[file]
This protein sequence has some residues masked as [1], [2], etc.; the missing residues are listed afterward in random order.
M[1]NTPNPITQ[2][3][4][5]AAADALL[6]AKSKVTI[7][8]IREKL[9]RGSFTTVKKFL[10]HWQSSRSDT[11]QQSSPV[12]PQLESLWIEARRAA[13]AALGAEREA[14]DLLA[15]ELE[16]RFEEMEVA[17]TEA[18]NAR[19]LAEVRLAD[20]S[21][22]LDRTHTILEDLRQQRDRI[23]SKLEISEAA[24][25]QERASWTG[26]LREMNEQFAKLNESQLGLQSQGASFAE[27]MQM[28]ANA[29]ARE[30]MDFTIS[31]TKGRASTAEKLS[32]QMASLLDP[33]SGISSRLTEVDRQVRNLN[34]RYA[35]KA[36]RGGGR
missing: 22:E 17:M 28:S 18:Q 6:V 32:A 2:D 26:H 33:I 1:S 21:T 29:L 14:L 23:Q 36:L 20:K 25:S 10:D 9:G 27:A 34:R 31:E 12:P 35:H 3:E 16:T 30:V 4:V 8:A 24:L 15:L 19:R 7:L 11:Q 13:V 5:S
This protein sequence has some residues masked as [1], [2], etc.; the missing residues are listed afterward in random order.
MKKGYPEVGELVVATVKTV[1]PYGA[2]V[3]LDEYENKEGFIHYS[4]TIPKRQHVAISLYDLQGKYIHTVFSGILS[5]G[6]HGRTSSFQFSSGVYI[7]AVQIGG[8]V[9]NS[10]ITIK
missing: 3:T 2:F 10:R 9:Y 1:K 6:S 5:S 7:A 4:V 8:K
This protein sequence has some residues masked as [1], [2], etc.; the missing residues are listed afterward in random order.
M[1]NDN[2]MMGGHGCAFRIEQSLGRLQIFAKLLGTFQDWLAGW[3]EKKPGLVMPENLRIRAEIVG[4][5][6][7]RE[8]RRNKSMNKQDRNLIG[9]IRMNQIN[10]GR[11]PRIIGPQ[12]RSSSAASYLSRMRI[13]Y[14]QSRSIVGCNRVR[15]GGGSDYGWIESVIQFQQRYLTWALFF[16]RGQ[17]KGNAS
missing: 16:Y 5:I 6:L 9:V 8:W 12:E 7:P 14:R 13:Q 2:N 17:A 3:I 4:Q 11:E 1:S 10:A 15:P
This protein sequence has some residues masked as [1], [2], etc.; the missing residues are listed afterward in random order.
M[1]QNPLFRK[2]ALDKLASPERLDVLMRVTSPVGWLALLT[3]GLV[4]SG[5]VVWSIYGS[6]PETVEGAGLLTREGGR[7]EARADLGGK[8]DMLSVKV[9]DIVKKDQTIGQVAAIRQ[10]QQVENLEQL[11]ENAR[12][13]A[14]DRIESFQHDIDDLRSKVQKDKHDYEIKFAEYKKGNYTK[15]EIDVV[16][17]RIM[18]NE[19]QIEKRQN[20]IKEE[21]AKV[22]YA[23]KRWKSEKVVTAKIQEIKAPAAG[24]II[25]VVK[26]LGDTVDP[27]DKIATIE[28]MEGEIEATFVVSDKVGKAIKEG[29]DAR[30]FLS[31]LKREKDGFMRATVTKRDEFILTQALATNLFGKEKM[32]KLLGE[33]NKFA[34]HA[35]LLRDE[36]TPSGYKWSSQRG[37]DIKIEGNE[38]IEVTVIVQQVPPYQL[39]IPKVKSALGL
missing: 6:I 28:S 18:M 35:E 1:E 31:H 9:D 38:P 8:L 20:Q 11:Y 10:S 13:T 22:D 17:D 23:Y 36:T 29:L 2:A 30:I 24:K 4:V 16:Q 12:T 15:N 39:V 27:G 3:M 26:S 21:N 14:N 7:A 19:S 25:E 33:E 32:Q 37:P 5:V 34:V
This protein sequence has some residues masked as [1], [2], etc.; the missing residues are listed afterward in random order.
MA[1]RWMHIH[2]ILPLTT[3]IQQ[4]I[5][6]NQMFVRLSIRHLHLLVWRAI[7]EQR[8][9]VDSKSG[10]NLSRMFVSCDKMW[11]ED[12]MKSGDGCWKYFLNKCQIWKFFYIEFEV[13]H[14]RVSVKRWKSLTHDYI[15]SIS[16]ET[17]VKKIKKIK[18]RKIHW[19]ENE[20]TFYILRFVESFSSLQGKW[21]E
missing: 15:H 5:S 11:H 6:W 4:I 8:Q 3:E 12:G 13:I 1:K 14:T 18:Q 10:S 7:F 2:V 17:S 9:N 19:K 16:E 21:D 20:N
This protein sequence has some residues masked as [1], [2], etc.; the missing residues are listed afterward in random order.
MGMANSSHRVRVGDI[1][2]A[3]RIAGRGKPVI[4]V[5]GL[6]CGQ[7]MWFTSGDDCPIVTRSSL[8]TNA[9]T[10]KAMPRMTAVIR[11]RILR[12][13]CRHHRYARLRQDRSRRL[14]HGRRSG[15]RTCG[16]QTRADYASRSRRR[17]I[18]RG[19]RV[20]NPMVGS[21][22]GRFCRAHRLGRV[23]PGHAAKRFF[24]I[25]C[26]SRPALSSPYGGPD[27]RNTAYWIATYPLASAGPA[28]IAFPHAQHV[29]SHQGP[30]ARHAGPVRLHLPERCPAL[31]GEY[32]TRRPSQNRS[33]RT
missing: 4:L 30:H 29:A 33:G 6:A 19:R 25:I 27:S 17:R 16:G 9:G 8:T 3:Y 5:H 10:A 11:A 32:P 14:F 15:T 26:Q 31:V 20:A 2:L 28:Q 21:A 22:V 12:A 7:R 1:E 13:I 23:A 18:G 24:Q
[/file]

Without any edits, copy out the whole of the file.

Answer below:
This protein sequence has some residues masked as [1], [2], etc.; the missing residues are listed afterward in random order.
M[1]NTPNPITQ[2][3][4][5]AAADALL[6]AKSKVTI[7][8]IREKL[9]RGSFTTVKKFL[10]HWQSSRSDT[11]QQSSPV[12]PQLESLWIEARRAA[13]AALGAEREA[14]DLLA[15]ELE[16]RFEEMEVA[17]TEA[18]NAR[19]LAEVRLAD[20]S[21][22]LDRTHTILEDLRQQRDRI[23]SKLEISEAA[24][25]QERASWTG[26]LREMNEQFAKLNESQLGLQSQGASFAE[27]MQM[28]ANA[29]ARE[30]MDFTIS[31]TKGRASTAEKLS[32]QMASLLDP[33]SGISSRLTEVDRQVRNLN[34]RYA[35]KA[36]RGGGR
missing: 22:E 17:M 28:S 18:Q 6:V 32:A 2:D 26:H 33:I 1:S 21:T 29:L 14:L 23:Q 36:L 20:K 25:S 10:D 9:G 27:A 34:R 31:E 12:P 35:H 3:E 16:T 30:V 4:V 8:A 24:L 15:L 19:R 7:L 11:Q 13:V 5:S
This protein sequence has some residues masked as [1], [2], etc.; the missing residues are listed afterward in random order.
MKKGYPEVGELVVATVKTV[1]PYGA[2]V[3]LDEYENKEGFIHYS[4]TIPKRQHVAISLYDLQGKYIHTVFSGILS[5]G[6]HGRTSSFQFSSGVYI[7]AVQIGG[8]V[9]NS[10]ITIK
missing: 3:T 2:F 10:R 9:Y 1:K 6:S 5:S 7:A 4:V 8:K
This protein sequence has some residues masked as [1], [2], etc.; the missing residues are listed afterward in random order.
M[1]NDN[2]MMGGHGCAFRIEQSLGRLQIFAKLLGTFQDWLAGW[3]EKKPGLVMPENLRIRAEIVG[4][5][6][7]RE[8]RRNKSMNKQDRNLIG[9]IRMNQIN[10]GR[11]PRIIGPQ[12]RSSSAASYLSRMRI[13]Y[14]QSRSIVGCNRVR[15]GGGSDYGWIESVIQFQQRYLTWALFF[16]RGQ[17]KGNAS
missing: 16:Y 5:I 6:L 9:V 8:W 12:E 7:P 14:R 13:Q 2:N 17:A 3:I 4:Q 11:E 1:S 10:A 15:P
This protein sequence has some residues masked as [1], [2], etc.; the missing residues are listed afterward in random order.
M[1]QNPLFRK[2]ALDKLASPERLDVLMRVTSPVGWLALLT[3]GLV[4]SG[5]VVWSIYGS[6]PETVEGAGLLTREGGR[7]EARADLGGK[8]DMLSVKV[9]DIVKKDQTIGQVAAIRQ[10]QQVENLEQL[11]ENAR[12][13]A[14]DRIESFQHDIDDLRSKVQKDKHDYEIKFAEYKKGNYTK[15]EIDVV[16][17]RIM[18]NE[19]QIEKRQN[20]IKEE[21]AKV[22]YA[23]KRWKSEKVVTAKIQEIKAPAAG[24]II[25]VVK[26]LGDTVDP[27]DKIATIE[28]MEGEIEATFVVSDKVGKAIKEG[29]DAR[30]FLS[31]LKREKDGFMRATVTKRDEFILTQALATNLFGKEKM[32]KLLGE[33]NKFA[34]HA[35]LLRDE[36]TPSGYKWSSQRG[37]DIKIEGNE[38]IEVTVIVQQVPPYQL[39]IPKVKSALGL
missing: 6:I 28:S 18:M 35:E 1:E 31:H 9:D 38:P 8:L 20:Q 11:Y 10:S 13:T 22:D 17:D 23:Y 36:T 29:L 2:A 30:I 24:K 4:V 16:Q 12:T 15:N 39:V 27:G 3:M 26:S 21:N 14:N 7:A 19:S 25:E 33:E 32:Q 37:P 5:V 34:V
This protein sequence has some residues masked as [1], [2], etc.; the missing residues are listed afterward in random order.
MA[1]RWMHIH[2]ILPLTT[3]IQQ[4]I[5][6]NQMFVRLSIRHLHLLVWRAI[7]EQR[8][9]VDSKSG[10]NLSRMFVSCDKMW[11]ED[12]MKSGDGCWKYFLNKCQIWKFFYIEFEV[13]H[14]RVSVKRWKSLTHDYI[15]SIS[16]ET[17]VKKIKKIK[18]RKIHW[19]ENE[20]TFYILRFVESFSSLQGKW[21]E
missing: 15:H 5:S 11:H 6:W 4:I 8:Q 3:E 12:G 13:I 1:K 14:T 18:Q 10:S 7:F 2:V 17:S 9:N 19:K 16:E 21:D 20:N
This protein sequence has some residues masked as [1], [2], etc.; the missing residues are listed afterward in random order.
MGMANSSHRVRVGDI[1][2]A[3]RIAGRGKPVI[4]V[5]GL[6]CGQ[7]MWFTSGDDCPIVTRSSL[8]TNA[9]T[10]KAMPRMTAVIR[11]RILR[12][13]CRHHRYARLRQDRSRRL[14]HGRRSG[15]RTCG[16]QTRADYASRSRRR[17]I[18]RG[19]RV[20]NPMVGS[21][22]GRFCRAHRLGRV[23]PGHAAKRFF[24]I[25]C[26]SRPALSSPYGGPD[27]RNTAYWIATYPLASAGPA[28]IAFPHAQHV[29]SHQGP[30]ARHAGPVRLHLPERCPAL[31]GEY[32]TRRPSQNRS[33]RT
missing: 4:L 30:H 29:A 33:G 6:A 19:R 25:I 27:S 17:R 16:G 9:G 8:T 3:Y 5:H 10:A 11:A 32:P 14:F 15:T 26:Q 31:V 20:A 2:L 28:Q 21:A 22:V 12:A 7:R 1:E 13:I 23:A 18:G 24:Q